Plays such as The Man that used a box of receipts as the basis for a revealing personal monologue and the beautiful Sons of York, about three generations of the same family navigating death and masculine expectations of grief, considered the impact of close relationships with partners and family members that are affected by external economic and social contexts but the plays themselves were not overtly concerned with exploring them. And while Bubble appears on the large Nottingham Playhouse stage, Zoom at least, gives it an intimacy redolent of these earlier works as two people navigate almost fearfully towards and around one another without any certainty about what they will find in their chosen partner or ultimately what it will reveal about themselves.
But the political still persists in the air around Bubble which, like Hare’s play, will remain a valuable insight into the day-to-day experience of the pandemic as the characters respond to its unfolding. Morgan and Ashley argue about reactions to the Prime Minister’s illness, they debate the devastating consequences for the hospitality industry, job losses and the disproportionate effects of poverty while George Floyd’s death sparks an passionate discussion in both timelines about physical participation in the Black Lives Matter protests. Much of this is managed with far more sophistication and conversational flare than Hare’s angry but clunky recitation of facts, addressing some of the biggest issues in a way that the feels natural, albeit slightly different, for both sets of characters.
Other classic Graham traits are evident throughout including plenty of references to pop culture as the couple compare opinions on Love Island and Bake Off, discuss Eurovision, dance, joke that video calling equates to the villains’ prison in Superman and check they have enough toilet roll and pasta to survive. Eight months on, we may be hazier about how odd the rapidly evolving language of the pandemic seemed in March, but Graham finds plenty of comedy in scenes where the characters try out words and phrases like ‘furlough’ ‘Zoom’ and ‘social distance’ for the first time, while mocking the idea of talking to colleagues and friends on screen before, later, becoming jaded by the intensity of living through a camera.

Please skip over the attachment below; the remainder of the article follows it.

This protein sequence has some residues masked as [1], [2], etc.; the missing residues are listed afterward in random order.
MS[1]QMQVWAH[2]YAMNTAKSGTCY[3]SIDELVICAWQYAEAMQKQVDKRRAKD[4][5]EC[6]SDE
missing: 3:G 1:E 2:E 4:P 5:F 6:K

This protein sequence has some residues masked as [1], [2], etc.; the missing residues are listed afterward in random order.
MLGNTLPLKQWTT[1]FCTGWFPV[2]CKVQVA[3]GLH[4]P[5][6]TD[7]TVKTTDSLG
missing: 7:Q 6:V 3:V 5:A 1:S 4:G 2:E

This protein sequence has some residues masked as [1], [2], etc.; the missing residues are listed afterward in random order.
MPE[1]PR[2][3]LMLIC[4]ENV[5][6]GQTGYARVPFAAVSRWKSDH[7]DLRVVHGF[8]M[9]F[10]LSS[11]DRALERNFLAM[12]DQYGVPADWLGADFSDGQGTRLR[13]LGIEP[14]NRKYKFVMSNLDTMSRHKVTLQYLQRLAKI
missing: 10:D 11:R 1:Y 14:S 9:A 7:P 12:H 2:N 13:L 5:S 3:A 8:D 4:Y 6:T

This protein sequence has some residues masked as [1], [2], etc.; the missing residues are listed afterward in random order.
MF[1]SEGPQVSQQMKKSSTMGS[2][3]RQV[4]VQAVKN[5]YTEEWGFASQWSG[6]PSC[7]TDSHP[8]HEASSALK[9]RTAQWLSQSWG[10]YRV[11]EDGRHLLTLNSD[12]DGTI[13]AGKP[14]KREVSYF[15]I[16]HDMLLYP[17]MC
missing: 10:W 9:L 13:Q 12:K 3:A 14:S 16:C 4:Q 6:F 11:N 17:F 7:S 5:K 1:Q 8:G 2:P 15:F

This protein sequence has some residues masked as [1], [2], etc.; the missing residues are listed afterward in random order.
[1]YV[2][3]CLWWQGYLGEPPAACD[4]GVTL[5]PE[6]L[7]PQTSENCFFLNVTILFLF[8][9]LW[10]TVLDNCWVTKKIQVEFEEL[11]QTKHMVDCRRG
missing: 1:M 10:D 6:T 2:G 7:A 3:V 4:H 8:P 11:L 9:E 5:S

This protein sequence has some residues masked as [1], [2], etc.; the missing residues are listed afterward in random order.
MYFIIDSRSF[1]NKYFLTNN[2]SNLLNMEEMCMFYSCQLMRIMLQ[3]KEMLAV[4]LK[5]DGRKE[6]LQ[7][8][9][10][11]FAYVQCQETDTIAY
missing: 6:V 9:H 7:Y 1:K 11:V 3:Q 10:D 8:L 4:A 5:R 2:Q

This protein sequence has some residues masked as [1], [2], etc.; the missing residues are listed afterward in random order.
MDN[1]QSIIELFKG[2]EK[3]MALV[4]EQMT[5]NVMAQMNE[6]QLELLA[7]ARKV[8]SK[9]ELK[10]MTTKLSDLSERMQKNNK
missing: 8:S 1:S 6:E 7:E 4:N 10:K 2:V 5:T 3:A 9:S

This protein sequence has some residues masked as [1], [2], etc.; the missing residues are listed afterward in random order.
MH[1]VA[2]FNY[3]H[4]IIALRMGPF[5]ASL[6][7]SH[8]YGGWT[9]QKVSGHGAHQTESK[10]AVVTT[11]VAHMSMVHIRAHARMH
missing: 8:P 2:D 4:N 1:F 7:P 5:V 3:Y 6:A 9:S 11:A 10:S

Ashley is perhaps the easiest character to sympathise with, at least initially, who in both scenarios is more laid back and in some ways more rational. Owning a ‘micropub’, in the bubble scenario she is clearly unnerved by Morgan’s studio flat with its lack of privacy which leads to a more contentious experience than expected. Not openly romantic, Pearl Mackie plays Ashley as more level-headed, able to stay relatively calm despite the encroachment of her personal space and better able to navigate Morgan’s changing moods and needs as time drags on. Mackie also makes Ashley seem braver in the bubble, increasingly voicing her opinions and intentions with certainty as the close proximity to Morgan becomes more frustrating.
There are consistencies in Mackie’s performance in the ‘apart’ timeline, retaining that same independence and positivity but tempered by long periods of enforced loneliness and fear of the outside that reduce some of the choices she had made in the bubble version. Mackie makes Ashley’s responses more varied as she is both inhibited by the distance from the woman she is trying to know through a webcam, leading to disagreement, but also more willing to explore her feelings as the pair develop a different kind of boldness that gives them a freedom to explore their romantic and sexual connection, something which barely figures in the parallel world of permanent proximity.
Jessica Raine’s Morgan seems less at ease with herself and her over-excitement in the early stages of both scenarios makes it harder for the audience to warm to the character. But during the play’s 70-minute running time, the performance becomes a little calmer and Morgan emerges more clearly. In the bubble strand, the initial elation and enthusiasm quickly wane as the reality of a stranger in her home becomes clear and their considerable personality, lifestyle and financial differences manifest as a growing disappointment in Morgan as Raine explores regret and obligation in her character’s responses. Later, this grows into a frustration as Morgan returns to work as a teacher and Raine introduces a barrier of fear using her role as a reason not to take more risks.
In the alternative ‘apart’ sections, Morgan is, like Ashley, both more reserved and more willing to take chances. With Graham providing a date-like structure, Raine is able to offer a version of Morgan at her best, free to display a more relaxed side to herself in the time-limited interactions with Ashley fueled by alcohol and her need for human connection. But that too changes over time and as the pair become more familiar with one another, Raine’s Morgan develops expectations and demands that her partner cannot fulfill, bringing the two versions of her summer experience in line.
It may be an urban myth, but everybody knows someone who knows someone who locked down with a stranger back in March and the ways in which Graham imagines how this story might have played-out is an enjoyable alternative to the Covid monologues. Above all, Bubble is a reminder that the events of 2020 will profoundly shape who we become, whether it be theatres finding new ways to reach their audiences, social movements making their mark or individuals reassessing their personal choices. When we eventually try to make sense of all this, Graham will be the playwright to do it.